Even in minor dog bite injuries, when initial wound cultures and X-ray examinations fail to reveal any abnormalities, the possibility of developing abnormal symptoms exists, and when acute osteomyelitis is suspected, as in our cases, follow-up examinations using X-ray imaging, MRI, and 3-phase bone scans should be performed as soon as possible. In addition, broadspectrum and empiric antibiotic treatment should be administered for approximately 8–12 weeks before the results of the wound culture are available [11]. Thus, osteomyelitis can be diagnosed and appropriately treated without serious complications.

CONFLICTS OF INTEREST

No potential conflict of interest relevant to this article was reported.

Notes

PATIENT CONSENT

The patient provided written informed consent for the publication and the use of their images.

Fig. 1.

Initial gross photograph of the wound

A simple laceration wound with mild tenderness on the distal phalanx of left thumb.
aps-2017-44-5-444f1.tif
Fig. 2.

99mTc-MDP 3-phase bone scan image

A bone scan image showing a marked increase in the accumulation of radioactivity in the distal phalanx of the left thumb. MDP, methylene diphosphonate.
aps-2017-44-5-444f2.tif
Fig. 3.

Hand magnetic resonance image

A hand magnetic resonance image demonstrating diffuse edema with enhancement in the distal phalangeal bone and surrounding soft tissue.
aps-2017-44-5-444f3.tif
Fig. 4.

Follow-up 99mTc-MDP 3-phase bone scan image

A follow-up bone scan image at 12 weeks after combined intravenous antibiotic treatment showing complete resolution of the accumulation of radioactivity in the left thumb. MDP, methylene diphosphonate.
aps-2017-44-5-444f4.tif
Fig. 5.

Gross photograph of the wound

Skin necrosis on the right thumb was observed 3 days after the dog bite injury.
aps-2017-44-5-444f5.tif
Fig. 6.

99mTc-MDP 3-phase bone scan image

A bone scan image showing a marked increase in the accumulation of radioactivity in the distal phalanx of the right thumb. MDP, methylene diphosphonate.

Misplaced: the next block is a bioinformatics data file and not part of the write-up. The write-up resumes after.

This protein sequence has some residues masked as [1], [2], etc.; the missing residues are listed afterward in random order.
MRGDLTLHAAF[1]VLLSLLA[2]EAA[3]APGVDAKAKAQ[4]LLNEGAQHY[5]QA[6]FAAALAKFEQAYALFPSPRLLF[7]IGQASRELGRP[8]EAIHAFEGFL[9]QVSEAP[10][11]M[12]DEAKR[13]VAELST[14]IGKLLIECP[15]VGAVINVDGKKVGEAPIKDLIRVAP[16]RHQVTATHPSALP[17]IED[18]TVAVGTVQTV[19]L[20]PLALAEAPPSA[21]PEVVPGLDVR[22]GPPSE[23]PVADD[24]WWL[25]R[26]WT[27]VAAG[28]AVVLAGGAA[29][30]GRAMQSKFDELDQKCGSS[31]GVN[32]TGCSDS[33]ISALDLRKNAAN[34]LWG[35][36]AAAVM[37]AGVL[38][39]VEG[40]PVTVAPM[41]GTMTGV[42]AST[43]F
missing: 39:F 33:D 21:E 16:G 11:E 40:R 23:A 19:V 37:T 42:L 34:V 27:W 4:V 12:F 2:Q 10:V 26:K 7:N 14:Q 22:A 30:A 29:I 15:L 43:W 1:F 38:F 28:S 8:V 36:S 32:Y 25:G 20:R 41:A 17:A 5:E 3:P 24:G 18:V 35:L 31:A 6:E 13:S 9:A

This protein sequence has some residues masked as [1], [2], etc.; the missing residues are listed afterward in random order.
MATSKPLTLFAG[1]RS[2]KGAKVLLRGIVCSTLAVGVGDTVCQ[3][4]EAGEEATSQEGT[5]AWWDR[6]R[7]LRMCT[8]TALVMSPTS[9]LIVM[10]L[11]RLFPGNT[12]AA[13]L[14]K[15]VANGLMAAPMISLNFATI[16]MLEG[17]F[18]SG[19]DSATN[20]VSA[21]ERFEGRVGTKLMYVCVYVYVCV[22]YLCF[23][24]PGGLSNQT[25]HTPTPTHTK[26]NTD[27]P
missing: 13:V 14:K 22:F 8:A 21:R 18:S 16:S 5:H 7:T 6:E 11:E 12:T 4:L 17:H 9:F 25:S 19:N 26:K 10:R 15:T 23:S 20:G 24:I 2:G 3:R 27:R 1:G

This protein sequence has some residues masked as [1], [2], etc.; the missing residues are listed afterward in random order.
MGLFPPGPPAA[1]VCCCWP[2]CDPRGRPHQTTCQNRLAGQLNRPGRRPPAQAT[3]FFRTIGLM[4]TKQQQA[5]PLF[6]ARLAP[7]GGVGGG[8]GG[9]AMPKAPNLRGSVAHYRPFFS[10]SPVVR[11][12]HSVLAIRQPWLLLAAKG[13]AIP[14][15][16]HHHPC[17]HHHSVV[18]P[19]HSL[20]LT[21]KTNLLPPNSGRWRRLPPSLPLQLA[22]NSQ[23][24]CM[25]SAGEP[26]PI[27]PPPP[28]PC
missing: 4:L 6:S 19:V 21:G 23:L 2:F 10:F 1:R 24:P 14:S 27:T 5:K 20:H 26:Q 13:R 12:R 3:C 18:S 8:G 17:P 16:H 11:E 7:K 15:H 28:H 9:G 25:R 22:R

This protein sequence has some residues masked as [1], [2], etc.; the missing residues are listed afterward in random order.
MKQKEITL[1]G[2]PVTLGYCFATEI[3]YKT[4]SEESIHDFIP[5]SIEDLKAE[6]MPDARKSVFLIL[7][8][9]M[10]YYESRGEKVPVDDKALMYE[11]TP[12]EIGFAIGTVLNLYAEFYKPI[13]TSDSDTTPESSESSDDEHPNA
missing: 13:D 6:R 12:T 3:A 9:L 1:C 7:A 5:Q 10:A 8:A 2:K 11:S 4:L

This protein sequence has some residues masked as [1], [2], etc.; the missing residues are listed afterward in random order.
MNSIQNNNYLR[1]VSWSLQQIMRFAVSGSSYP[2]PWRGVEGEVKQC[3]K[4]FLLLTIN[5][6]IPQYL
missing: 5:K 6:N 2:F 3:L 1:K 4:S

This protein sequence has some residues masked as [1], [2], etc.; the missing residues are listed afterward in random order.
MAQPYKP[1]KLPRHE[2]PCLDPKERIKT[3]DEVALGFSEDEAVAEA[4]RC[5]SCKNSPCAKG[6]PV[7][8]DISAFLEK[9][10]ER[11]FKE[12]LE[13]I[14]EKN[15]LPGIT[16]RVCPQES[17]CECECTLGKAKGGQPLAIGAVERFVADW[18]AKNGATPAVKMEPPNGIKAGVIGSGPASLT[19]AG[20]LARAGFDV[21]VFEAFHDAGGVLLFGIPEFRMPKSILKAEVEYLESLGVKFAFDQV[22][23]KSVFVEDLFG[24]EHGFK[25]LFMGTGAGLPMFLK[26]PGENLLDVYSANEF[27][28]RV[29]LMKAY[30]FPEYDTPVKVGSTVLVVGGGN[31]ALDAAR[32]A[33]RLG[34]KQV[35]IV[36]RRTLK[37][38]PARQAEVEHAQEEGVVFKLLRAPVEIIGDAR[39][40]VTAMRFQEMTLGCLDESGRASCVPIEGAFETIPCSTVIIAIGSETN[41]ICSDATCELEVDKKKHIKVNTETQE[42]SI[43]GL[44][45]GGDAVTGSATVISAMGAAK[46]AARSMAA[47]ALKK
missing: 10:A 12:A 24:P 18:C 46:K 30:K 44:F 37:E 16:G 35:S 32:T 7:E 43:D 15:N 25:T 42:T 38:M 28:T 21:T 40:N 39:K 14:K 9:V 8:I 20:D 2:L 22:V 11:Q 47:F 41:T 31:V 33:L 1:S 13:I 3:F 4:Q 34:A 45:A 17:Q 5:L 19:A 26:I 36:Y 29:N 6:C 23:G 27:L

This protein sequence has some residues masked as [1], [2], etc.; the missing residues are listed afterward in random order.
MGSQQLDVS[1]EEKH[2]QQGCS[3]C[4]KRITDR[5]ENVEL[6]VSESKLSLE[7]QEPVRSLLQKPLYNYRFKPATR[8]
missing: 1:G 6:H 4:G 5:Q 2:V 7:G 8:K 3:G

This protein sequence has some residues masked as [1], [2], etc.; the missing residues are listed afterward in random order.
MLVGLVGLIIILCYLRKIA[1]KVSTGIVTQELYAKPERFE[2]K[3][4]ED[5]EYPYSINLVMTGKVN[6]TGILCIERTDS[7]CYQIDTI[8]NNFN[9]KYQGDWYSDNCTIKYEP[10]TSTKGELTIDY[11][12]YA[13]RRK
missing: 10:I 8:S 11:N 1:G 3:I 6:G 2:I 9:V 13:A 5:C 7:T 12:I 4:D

aps-2017-44-5-444f6.tif
Fig. 7.

Hand magnetic resonance image

A hand magnetic resonance image demonstrating an enhancement at the distal phalangeal bone and soft tissue edema.
aps-2017-44-5-444f7.tif
Fig. 8.

Follow-up 99mTc-MDP 3-phase bone scan image

A follow-up 99mTc-MDP 3-phase bone scan image taken 12 months after treatment, showing complete resolution of the accumulation of radioactivity in the right thumb. MDP, methylene diphosphonate.
aps-2017-44-5-444f8.tif

REFERENCES

1. Griego RD, Rosen T, Orengo IF, et al. Dog, cat, and human bites: a review. J Am Acad Dermatol 1995;33:1019–29.
crossref pmid
2. Garcia VF. Animal bites and Pasturella infections. Pediatr Rev 1997;18:127–30.
crossref pmid
3. Snyder C. Animal bite infections of the hand. Hand Clin 1998;14:691–711.

4. Wiggins ME, Akelman E, Weiss AP. The management of dog bites and dog bite infections to the hand. Orthopedics 1994;17:617–23.
pmid
5. Jarvis WR, Banko S, Snyder E, et al. Pasteurella multocida: osteomyelitis following dog bites. Am J Dis Child 1981;135:625–7.
crossref pmid
6. Weber DJ, Wolfson JS, Swartz MN, et al. Pasteurella multocida infections: report of 34 cases and review of the literature. Medicine (Baltimore) 1984;63:133–54.
crossref pmid
7. Chen WL, Chang WN, Chen YS, et al. Acute community-acquired osteoarticular infections in children: high incidence of concomitant bone and joint involvement. J Microbiol Immunol Infect 2010;43:332–8.
crossref pmid
8. Presutti RJ. Prevention and treatment of dog bites. Am Fam Physician 2001;63:1567–72.
pmid
9. Pineda C, Espinosa R, Pena A. Radiographic imaging in osteomyelitis: the role of plain radiography, computed tomography, ultrasonography, magnetic resonance imaging, and scintigraphy. Semin Plast Surg 2009;23:80–9.
crossref pmid pmc pdf
10. Termaat MF, Raijmakers PG, Scholten HJ, et al. The accuracy of diagnostic imaging for the assessment of chronic osteomyelitis: a systematic review and meta-analysis. J Bone Joint Surg Am 2005;87:2464–71.
crossref pmid
11. Freshwater A. Why your housecat’s trite little bite could cause you quite a fright: a study of domestic felines on the occurrence and antibiotic susceptibility of Pasteurella multocida. Zoonoses Public Health 2008;55:507–13.
crossref pmid


ABOUT
ARTICLE CATEGORY

Browse all articles >

BROWSE ARTICLES
AUTHOR INFORMATION
Editorial Office
101-2003, Lotte Castle President, 109, Mapodaero, Mapo-gu, Seoul 04146, Korea
Tel: +82-2-3472-8252    Fax: +82-2-3472-4254    E-mail: apsedit@gmail.com                

Copyright © 2017 by Korean Society of Plastic and Reconstructive Surgeons. All rights reserved.

Developed in M2community

Close layer
prev next